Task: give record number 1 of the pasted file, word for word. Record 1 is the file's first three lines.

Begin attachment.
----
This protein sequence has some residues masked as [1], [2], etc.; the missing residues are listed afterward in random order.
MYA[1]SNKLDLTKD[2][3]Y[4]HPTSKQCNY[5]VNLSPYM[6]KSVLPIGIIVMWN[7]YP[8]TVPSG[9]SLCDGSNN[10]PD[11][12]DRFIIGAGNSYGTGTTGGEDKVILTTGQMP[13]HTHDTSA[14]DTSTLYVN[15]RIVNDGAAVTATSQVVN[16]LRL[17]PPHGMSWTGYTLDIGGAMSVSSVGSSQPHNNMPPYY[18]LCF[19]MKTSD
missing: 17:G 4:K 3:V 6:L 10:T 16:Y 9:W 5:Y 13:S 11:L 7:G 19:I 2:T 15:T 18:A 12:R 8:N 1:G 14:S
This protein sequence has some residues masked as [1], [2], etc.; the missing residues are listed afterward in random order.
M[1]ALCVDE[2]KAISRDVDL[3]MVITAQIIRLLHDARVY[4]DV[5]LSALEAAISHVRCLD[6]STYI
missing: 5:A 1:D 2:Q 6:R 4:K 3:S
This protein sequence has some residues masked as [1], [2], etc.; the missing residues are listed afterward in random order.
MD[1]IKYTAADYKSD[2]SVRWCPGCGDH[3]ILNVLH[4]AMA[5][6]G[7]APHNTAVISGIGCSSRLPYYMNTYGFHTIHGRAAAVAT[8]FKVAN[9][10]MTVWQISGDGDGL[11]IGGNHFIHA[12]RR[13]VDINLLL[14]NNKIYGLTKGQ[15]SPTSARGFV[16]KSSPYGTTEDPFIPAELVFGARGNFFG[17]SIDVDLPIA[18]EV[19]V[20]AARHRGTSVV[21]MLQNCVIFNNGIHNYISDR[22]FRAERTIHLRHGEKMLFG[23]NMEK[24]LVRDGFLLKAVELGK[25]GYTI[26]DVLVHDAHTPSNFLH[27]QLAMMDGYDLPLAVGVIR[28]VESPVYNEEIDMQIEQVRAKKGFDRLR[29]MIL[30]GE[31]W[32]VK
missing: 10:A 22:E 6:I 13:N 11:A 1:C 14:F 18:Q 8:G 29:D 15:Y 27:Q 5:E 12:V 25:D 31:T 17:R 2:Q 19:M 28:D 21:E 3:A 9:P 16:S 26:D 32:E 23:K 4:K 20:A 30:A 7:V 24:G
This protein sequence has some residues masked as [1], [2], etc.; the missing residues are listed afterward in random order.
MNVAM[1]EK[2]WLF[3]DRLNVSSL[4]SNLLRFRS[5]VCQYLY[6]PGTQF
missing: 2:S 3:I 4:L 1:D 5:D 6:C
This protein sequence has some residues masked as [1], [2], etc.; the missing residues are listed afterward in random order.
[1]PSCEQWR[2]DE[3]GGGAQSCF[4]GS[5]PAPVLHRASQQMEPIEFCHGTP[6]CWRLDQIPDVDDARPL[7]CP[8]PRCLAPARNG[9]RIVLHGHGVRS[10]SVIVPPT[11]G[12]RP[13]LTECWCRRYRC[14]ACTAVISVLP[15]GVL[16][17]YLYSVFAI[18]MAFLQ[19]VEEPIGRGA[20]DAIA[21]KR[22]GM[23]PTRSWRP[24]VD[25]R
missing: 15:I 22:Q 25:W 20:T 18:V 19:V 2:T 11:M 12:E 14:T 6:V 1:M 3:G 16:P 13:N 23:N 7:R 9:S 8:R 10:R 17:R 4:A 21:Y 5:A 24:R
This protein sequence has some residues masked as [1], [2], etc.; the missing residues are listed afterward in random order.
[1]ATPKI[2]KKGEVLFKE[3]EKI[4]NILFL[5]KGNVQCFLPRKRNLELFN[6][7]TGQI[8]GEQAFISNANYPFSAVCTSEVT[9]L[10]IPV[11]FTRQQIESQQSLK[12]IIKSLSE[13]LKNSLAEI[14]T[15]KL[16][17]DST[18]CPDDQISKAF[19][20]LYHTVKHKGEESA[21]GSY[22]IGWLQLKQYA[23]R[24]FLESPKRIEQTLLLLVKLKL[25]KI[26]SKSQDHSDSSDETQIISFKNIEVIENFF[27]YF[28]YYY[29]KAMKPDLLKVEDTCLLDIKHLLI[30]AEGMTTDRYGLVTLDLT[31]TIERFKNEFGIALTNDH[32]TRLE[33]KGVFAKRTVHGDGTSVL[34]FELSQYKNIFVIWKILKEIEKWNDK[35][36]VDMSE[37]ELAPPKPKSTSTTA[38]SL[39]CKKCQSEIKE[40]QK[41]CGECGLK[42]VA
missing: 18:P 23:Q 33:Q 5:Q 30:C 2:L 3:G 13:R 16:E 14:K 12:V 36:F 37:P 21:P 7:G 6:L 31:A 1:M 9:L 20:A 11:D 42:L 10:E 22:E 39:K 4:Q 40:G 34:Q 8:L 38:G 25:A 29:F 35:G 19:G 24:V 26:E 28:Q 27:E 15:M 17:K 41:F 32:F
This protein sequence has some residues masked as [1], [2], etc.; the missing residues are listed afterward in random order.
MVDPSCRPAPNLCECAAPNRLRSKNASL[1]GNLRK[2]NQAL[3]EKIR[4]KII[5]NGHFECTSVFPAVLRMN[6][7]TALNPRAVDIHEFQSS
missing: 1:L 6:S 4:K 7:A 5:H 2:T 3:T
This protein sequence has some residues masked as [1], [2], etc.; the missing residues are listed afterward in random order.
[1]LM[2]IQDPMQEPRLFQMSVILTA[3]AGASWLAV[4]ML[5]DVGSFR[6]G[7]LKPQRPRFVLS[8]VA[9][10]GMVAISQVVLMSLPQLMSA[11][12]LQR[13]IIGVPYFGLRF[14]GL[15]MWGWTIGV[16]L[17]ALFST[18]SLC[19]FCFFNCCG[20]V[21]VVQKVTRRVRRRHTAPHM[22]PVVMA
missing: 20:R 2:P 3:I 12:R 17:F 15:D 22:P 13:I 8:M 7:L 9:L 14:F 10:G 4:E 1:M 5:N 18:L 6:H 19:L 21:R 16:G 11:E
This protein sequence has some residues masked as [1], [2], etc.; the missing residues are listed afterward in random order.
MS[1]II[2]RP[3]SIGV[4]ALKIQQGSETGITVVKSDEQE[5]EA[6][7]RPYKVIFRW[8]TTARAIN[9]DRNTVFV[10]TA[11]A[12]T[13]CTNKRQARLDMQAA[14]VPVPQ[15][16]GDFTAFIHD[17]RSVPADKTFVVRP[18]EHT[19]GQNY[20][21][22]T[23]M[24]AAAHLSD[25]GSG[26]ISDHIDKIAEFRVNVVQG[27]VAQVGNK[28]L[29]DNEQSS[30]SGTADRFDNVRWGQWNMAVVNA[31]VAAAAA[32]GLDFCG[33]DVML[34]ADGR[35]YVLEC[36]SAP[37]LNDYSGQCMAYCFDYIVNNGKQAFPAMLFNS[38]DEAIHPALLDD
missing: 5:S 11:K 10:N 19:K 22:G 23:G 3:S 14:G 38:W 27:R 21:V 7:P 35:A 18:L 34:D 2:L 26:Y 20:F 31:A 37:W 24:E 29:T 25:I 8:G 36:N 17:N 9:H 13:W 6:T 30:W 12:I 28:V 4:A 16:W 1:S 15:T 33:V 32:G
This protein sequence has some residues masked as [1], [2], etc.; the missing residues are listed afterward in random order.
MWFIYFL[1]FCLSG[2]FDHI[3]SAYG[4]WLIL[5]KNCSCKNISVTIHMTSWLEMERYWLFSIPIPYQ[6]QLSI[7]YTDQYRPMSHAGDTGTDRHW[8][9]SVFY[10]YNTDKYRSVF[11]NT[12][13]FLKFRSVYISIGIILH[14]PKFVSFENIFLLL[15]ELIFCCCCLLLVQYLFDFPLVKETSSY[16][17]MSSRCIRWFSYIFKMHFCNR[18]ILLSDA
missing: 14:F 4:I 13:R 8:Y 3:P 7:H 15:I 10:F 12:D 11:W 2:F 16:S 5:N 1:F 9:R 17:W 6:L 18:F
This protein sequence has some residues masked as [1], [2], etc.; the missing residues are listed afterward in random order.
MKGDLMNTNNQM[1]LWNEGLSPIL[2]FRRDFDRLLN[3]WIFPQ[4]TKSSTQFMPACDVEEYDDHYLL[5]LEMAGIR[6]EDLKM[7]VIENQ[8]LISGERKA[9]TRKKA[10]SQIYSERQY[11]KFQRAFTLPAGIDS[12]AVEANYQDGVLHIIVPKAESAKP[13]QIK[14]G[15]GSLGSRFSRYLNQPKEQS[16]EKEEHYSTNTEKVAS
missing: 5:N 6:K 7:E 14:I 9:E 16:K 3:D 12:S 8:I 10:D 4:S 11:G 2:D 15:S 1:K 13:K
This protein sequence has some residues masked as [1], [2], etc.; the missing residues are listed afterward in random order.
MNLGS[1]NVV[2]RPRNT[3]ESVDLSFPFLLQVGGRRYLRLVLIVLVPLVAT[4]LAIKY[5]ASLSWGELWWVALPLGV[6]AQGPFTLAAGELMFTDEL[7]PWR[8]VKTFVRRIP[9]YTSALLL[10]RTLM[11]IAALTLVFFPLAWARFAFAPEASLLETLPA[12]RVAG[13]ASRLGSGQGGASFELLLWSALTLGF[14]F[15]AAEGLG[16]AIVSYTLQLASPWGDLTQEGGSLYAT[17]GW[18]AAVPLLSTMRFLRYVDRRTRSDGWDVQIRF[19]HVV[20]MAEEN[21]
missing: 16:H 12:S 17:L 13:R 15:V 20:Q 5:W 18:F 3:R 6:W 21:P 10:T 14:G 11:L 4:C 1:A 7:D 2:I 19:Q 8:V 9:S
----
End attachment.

This protein sequence has some residues masked as [1], [2], etc.; the missing residues are listed afterward in random order.
MYA[1]SNKLDLTKD[2][3]Y[4]HPTSKQCNY[5]VNLSPYM[6]KSVLPIGIIVMWN[7]YP[8]TVPSG[9]SLCDGSNN[10]PD[11][12]DRFIIGAGNSYGTGTTGGEDKVILTTGQMP[13]HTHDTSA[14]DTSTLYVN[15]RIVNDGAAVTATSQVVN[16]LRL[17]PPHGMSWTGYTLDIGGAMSVSSVGSSQPHNNMPPYY[18]LCF[19]MKTSD
missing: 17:G 4:K 3:V 6:L 10:T 16:Y 9:W 5:Y 13:S 11:L 7:G 19:I 2:T 15:T 18:A 12:R 8:N 1:G 14:S